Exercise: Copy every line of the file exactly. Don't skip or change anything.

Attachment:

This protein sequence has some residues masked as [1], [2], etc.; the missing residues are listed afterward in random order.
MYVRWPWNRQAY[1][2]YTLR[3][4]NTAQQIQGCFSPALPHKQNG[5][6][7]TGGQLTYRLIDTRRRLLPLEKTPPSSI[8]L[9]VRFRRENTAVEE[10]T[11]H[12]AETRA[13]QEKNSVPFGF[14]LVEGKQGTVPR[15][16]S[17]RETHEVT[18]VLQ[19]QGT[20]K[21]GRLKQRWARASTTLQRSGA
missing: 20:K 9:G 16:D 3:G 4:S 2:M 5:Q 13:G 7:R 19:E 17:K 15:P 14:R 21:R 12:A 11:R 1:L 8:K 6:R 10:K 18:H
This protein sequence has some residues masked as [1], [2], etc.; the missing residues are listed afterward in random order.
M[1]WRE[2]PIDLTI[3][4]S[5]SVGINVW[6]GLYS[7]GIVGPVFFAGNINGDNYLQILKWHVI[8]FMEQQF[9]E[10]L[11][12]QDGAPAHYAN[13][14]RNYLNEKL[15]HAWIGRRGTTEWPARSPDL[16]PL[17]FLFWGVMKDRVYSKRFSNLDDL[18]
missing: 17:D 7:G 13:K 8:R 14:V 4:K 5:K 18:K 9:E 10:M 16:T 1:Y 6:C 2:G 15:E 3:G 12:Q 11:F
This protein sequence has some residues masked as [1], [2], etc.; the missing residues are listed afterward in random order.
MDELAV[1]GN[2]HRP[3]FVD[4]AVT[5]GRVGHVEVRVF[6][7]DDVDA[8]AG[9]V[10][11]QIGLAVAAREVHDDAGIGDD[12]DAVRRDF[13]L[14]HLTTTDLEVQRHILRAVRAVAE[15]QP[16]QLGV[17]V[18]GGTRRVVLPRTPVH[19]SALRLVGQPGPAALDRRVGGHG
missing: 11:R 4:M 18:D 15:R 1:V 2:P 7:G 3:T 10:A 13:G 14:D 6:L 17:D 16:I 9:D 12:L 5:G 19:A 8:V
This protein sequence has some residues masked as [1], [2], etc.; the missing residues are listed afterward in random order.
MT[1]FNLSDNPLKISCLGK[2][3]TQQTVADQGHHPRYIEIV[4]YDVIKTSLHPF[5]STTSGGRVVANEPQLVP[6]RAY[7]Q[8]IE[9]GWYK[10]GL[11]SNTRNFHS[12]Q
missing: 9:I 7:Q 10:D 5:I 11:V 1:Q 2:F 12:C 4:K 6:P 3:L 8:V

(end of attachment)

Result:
This protein sequence has some residues masked as [1], [2], etc.; the missing residues are listed afterward in random order.
MYVRWPWNRQAY[1][2]YTLR[3][4]NTAQQIQGCFSPALPHKQNG[5][6][7]TGGQLTYRLIDTRRRLLPLEKTPPSSI[8]L[9]VRFRRENTAVEE[10]T[11]H[12]AETRA[13]QEKNSVPFGF[14]LVEGKQGTVPR[15][16]S[17]RETHEVT[18]VLQ[19]QGT[20]K[21]GRLKQRWARASTTLQRSGA
missing: 20:K 9:G 16:D 3:G 4:S 2:M 5:Q 13:G 7:R 19:E 17:K 15:P 14:R 21:R 12:A 11:R 1:L 8:K 6:R 10:K 18:H
This protein sequence has some residues masked as [1], [2], etc.; the missing residues are listed afterward in random order.
M[1]WRE[2]PIDLTI[3][4]S[5]SVGINVW[6]GLYS[7]GIVGPVFFAGNINGDNYLQILKWHVI[8]FMEQQF[9]E[10]L[11][12]QDGAPAHYAN[13][14]RNYLNEKL[15]HAWIGRRGTTEWPARSPDL[16]PL[17]FLFWGVMKDRVYSKRFSNLDDL[18]
missing: 17:D 7:G 13:K 8:R 14:V 4:K 5:K 18:K 9:E 10:M 16:T 1:Y 6:C 2:G 15:E 3:G 12:Q 11:F
This protein sequence has some residues masked as [1], [2], etc.; the missing residues are listed afterward in random order.
MDELAV[1]GN[2]HRP[3]FVD[4]AVT[5]GRVGHVEVRVF[6][7]DDVDA[8]AG[9]V[10][11]QIGLAVAAREVHDDAGIGDD[12]DAVRRDF[13]L[14]HLTTTDLEVQRHILRAVRAVAE[15]QP[16]QLGV[17]V[18]GGTRRVVLPRTPVH[19]SALRLVGQPGPAALDRRVGGHG
missing: 11:R 4:M 18:D 15:R 1:V 2:P 7:G 3:T 10:A 13:G 14:D 6:L 17:D 16:I 9:D 12:L 5:G 19:A 8:V
This protein sequence has some residues masked as [1], [2], etc.; the missing residues are listed afterward in random order.
MT[1]FNLSDNPLKISCLGK[2][3]TQQTVADQGHHPRYIEIV[4]YDVIKTSLHPF[5]STTSGGRVVANEPQLVP[6]RAY[7]Q[8]IE[9]GWYK[10]GL[11]SNTRNFHS[12]Q
missing: 9:I 7:Q 10:D 5:I 11:V 1:Q 2:F 12:C 4:K 6:P 3:L 8:V